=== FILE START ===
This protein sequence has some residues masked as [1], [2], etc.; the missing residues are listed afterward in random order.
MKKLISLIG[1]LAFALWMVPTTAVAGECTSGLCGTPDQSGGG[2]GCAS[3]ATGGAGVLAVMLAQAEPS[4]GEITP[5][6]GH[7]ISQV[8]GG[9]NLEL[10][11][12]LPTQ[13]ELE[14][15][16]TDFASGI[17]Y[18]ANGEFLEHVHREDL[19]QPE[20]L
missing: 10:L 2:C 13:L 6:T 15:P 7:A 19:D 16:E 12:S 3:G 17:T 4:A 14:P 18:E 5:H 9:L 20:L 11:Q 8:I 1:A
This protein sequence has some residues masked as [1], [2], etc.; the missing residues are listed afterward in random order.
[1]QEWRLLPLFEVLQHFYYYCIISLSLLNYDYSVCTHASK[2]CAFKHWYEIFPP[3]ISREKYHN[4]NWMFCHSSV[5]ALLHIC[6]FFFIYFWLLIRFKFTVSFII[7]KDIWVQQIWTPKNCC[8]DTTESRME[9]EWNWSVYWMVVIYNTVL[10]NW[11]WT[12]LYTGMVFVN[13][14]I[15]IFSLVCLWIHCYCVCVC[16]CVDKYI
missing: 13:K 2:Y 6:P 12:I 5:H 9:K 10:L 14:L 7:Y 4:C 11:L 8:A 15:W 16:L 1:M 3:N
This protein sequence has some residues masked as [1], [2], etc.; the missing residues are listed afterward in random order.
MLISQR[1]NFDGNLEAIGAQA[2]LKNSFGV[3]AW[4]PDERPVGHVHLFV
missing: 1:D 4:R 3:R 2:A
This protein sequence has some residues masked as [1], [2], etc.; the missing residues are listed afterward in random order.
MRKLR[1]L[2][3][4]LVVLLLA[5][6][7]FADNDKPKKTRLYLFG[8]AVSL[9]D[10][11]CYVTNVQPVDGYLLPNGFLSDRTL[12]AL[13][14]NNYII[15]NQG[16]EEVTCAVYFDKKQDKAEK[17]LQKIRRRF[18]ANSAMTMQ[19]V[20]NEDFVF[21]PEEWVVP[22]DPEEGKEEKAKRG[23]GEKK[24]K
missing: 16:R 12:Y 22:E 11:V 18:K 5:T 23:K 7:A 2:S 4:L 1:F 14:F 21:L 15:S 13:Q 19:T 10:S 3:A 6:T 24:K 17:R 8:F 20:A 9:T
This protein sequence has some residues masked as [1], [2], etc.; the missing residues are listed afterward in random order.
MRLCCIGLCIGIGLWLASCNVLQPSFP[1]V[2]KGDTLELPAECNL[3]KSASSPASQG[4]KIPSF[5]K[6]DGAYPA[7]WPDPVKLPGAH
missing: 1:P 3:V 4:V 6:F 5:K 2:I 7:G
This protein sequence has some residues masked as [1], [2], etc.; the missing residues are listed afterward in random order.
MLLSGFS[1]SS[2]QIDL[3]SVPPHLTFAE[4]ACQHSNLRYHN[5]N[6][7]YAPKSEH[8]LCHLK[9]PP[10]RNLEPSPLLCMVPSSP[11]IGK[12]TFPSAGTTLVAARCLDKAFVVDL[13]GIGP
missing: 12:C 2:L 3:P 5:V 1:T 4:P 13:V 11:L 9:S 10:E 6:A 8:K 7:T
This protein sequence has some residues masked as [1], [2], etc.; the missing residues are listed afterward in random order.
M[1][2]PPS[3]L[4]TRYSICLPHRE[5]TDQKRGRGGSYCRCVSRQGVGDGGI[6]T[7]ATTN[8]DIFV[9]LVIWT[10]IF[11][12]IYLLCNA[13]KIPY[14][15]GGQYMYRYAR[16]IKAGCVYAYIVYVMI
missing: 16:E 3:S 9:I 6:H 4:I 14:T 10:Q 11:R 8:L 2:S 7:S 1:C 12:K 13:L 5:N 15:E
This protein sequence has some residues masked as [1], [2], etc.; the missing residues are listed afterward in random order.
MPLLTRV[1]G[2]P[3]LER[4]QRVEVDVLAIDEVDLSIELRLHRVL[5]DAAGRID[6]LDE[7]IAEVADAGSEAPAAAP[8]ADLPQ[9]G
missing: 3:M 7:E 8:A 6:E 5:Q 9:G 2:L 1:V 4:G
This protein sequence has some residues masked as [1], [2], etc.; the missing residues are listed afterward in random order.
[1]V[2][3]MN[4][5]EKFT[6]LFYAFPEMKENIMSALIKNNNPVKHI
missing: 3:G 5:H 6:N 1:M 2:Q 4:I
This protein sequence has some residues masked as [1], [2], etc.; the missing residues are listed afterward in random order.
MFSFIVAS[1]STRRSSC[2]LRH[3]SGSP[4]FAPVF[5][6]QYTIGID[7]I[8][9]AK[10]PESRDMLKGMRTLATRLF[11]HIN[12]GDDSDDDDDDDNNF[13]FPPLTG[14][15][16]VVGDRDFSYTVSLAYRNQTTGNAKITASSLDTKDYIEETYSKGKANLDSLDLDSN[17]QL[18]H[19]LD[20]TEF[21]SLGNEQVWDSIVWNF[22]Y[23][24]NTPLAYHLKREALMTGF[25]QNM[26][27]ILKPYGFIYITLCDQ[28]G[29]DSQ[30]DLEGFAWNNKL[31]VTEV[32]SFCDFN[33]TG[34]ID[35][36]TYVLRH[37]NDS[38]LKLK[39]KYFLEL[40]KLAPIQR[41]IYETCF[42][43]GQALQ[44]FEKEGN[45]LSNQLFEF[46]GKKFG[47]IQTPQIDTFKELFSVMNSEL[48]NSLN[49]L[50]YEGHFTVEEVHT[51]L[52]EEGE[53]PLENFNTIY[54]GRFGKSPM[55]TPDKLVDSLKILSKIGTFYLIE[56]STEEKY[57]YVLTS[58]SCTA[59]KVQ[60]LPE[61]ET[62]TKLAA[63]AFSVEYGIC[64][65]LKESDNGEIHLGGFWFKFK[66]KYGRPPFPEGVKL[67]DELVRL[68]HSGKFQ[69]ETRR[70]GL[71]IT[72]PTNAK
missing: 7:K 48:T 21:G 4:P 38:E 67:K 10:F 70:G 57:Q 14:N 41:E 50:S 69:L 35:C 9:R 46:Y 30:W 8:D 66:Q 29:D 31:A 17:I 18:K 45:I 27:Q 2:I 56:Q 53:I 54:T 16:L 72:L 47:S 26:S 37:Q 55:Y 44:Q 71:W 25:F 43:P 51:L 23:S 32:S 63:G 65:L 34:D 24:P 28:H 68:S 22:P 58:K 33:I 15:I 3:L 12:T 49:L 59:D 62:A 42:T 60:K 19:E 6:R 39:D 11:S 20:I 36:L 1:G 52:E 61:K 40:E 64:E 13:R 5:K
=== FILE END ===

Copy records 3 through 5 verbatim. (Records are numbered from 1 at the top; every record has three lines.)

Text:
This protein sequence has some residues masked as [1], [2], etc.; the missing residues are listed afterward in random order.
MLISQR[1]NFDGNLEAIGAQA[2]LKNSFGV[3]AW[4]PDERPVGHVHLFV
missing: 1:D 4:R 3:R 2:A
This protein sequence has some residues masked as [1], [2], etc.; the missing residues are listed afterward in random order.
MRKLR[1]L[2][3][4]LVVLLLA[5][6][7]FADNDKPKKTRLYLFG[8]AVSL[9]D[10][11]CYVTNVQPVDGYLLPNGFLSDRTL[12]AL[13][14]NNYII[15]NQG[16]EEVTCAVYFDKKQDKAEK[17]LQKIRRRF[18]ANSAMTMQ[19]V[20]NEDFVF[21]PEEWVVP[22]DPEEGKEEKAKRG[23]GEKK[24]K
missing: 16:R 12:Y 22:E 11:V 18:K 5:T 23:K 7:A 2:S 4:L 1:F 14:F 21:L 15:S 13:Q 19:T 10:S 3:A 6:T 24:K 17:R 8:F 20:A 9:T
This protein sequence has some residues masked as [1], [2], etc.; the missing residues are listed afterward in random order.
MRLCCIGLCIGIGLWLASCNVLQPSFP[1]V[2]KGDTLELPAECNL[3]KSASSPASQG[4]KIPSF[5]K[6]DGAYPA[7]WPDPVKLPGAH
missing: 1:P 3:V 4:V 6:F 5:K 2:I 7:G